Leaving behind the nostalgia of early farm life in the Hill Country, the driving tour of the LBJ ranch takes you into the heart and soul of big-hat Texas ranching. The scale of everything is immense. First you cross over the Pedernales River, a wide channel of lazy current sufficient to sustain thousands of acres of cattle country. In the rainy
season it can also destroy all you’ve worked for if you build too close. Just before entering the Lyndon B. Johnson National Historical Park, up on the top of a hill to the North is the Junction Schoolhouse—a one-roomer that contained 1st through 8th grades, all taught and managed by one courageous school teacher. Four-year-old Lyndon learned to read here, near his home.
Drive a bit further into the complex and you arrive at the Johnson Family Cemetery, off to the left, under the shade of an
ancient grove of live oaks. Quiet, tranquil, neatly barbered and beautiful. Protected by a wrought-iron fence, with the Pedernales gently flowing nearby, you will never experience a more calming scene of peacefulness. Nearby on the opposite side is a reconstructed version of LBJ’s birthplace, the original house rebuilt by the President in 1964 to serve as a guest house.
As you mount up and continue the driving tour, there is a point at which you come out of the trees and enter the sprawling ranch itself. How beautiful . . . here’s where “spacious skies and amber waves of grain” came from . . . as far as you can see. The land is all pastures, hills, and range—the big hayshed loaded to the rafters. Great championship Hereford cattle lumber in single file to visit one of several ponds, oblivious to their own rare bloodlines or the history made on this sweeping landscape. The paved road winds through the property, bordered by swaying bluestem and introduced grasses, passing by the modest home of the President’s grandparents and the current-day ranch foreman’s house—this is very much a working ranch.
As you round the bend by the breeding pens and corrals, you come upon a huge show barn. Built for the care and training of cattle, it continues to serve as the center for
present day ranching operations. This is worth a stop. Normally, you will find cowboys inside (all wearing National Park Service patches), along with photos, demonstrations and an opportunity to practice roping skills on a roping dummy. They are pleased to have visitors, love to answer questions about the ranch and will let you get up close and personal with a champion Hereford bull or steer.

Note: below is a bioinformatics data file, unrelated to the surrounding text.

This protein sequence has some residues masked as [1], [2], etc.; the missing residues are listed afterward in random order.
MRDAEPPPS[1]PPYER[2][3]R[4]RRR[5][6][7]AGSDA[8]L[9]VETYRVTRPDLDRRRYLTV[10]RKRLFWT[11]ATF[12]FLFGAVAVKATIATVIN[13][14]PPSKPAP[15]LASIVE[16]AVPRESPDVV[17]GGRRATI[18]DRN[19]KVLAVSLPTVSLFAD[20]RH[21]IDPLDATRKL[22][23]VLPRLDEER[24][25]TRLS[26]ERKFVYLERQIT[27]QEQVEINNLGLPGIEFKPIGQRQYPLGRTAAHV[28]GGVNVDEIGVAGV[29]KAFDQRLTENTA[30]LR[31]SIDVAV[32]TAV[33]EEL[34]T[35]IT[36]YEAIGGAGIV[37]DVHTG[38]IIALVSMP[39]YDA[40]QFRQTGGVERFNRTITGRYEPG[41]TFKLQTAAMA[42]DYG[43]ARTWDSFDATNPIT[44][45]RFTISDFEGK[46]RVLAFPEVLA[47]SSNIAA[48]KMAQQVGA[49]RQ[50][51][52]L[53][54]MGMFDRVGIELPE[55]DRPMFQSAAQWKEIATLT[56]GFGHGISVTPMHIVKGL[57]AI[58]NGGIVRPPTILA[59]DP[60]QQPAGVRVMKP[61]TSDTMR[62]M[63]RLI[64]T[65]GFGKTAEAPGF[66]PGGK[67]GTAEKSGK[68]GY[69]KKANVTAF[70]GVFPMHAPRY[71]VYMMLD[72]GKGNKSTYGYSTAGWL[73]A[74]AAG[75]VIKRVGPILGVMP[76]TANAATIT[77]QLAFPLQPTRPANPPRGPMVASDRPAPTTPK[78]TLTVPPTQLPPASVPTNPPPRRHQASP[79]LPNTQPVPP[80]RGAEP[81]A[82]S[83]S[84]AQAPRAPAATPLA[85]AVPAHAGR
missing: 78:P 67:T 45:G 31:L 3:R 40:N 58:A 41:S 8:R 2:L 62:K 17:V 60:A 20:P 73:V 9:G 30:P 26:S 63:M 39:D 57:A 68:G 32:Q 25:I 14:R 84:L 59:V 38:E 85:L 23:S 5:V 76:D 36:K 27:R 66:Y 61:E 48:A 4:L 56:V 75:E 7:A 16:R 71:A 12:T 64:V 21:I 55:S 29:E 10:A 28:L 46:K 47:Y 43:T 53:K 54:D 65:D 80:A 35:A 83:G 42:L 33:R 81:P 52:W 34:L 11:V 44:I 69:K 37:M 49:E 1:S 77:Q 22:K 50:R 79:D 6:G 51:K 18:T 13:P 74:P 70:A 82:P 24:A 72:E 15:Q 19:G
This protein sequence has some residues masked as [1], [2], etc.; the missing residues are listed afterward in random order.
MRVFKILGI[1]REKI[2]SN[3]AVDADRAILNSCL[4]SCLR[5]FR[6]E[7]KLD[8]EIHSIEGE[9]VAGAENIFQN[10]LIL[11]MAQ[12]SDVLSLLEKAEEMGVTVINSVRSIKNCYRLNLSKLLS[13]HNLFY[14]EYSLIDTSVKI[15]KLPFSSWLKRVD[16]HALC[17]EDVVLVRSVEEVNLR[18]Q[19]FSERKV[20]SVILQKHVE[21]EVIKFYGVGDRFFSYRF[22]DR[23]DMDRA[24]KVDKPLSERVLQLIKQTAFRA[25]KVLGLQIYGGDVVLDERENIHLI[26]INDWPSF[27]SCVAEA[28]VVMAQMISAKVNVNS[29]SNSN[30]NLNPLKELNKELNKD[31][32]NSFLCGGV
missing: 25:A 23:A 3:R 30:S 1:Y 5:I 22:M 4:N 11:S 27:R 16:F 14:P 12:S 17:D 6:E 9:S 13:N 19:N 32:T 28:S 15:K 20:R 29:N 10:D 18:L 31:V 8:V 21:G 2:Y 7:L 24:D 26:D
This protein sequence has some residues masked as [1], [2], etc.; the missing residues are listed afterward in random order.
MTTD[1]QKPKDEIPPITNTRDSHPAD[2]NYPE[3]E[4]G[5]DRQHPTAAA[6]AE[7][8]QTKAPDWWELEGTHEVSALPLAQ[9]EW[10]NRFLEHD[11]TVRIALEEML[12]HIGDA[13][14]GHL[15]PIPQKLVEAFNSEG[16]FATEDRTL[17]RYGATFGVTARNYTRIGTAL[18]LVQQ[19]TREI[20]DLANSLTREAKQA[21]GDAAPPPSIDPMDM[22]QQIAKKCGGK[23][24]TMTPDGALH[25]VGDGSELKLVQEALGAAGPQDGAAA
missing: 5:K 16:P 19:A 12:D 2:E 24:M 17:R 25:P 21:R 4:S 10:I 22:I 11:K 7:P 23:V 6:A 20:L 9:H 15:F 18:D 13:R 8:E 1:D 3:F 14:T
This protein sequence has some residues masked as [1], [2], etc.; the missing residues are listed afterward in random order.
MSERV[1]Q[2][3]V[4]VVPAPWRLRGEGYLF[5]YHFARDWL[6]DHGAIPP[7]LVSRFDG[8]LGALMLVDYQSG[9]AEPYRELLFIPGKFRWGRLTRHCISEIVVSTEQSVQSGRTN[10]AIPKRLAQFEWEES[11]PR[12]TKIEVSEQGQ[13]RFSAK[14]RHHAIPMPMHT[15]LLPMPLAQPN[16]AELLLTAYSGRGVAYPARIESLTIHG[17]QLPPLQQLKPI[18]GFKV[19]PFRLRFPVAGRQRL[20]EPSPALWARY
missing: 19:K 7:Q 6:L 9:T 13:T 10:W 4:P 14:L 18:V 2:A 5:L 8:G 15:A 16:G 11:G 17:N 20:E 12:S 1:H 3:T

As you approach the final stop, almost for the first time during the tour, the long narrow asphalt airstrip shows itself, along with landing lights and distance markers. This is the landing approach used by LBJ’s official Lear Jet, Airforce ½. For over 6,000 feet, this arrow straight stretch of runway hides among the bunch grasses and prairie
only to appear again as you near the Western White House. A refurbished version of the President’s aircraft is open for viewing at the hanger area, just outside the ranch house.
Obscuring your view of the ranch house itself is a modern visitor center. Inside there is a shopping area, continuous running educational movies and an assortment of restrooms. This is also where tickets are purchased for the tour of the first floor of the Texas White House. The tour is led by park rangers, takes about 20 minutes to complete and is chocked full of insights
and private idiosyncrasies of what LBJ was like when he was home. I felt a sense of awe and pride standing outside the sprawling homestead looking down at the grassy knoll where world leaders were once served barbeque by the Pedernales. To rise from a one-room schoolhouse to become leader of the free world is an impossible transformation in most of the world.
President and Mrs. Johnson donated a portion of the LBJ Ranch to the National Park Service in 1972. Johnson stipulated to park planners that the LBJ Ranch remain a working ranch and not a “sterile relic of the past.” For the President and Ladybird, the charge was to live out the remaining years left to them and then open it to all who wished to visit. It was an act of generosity which can only be appreciated by making a visit. Do it. You won’t be disappointed.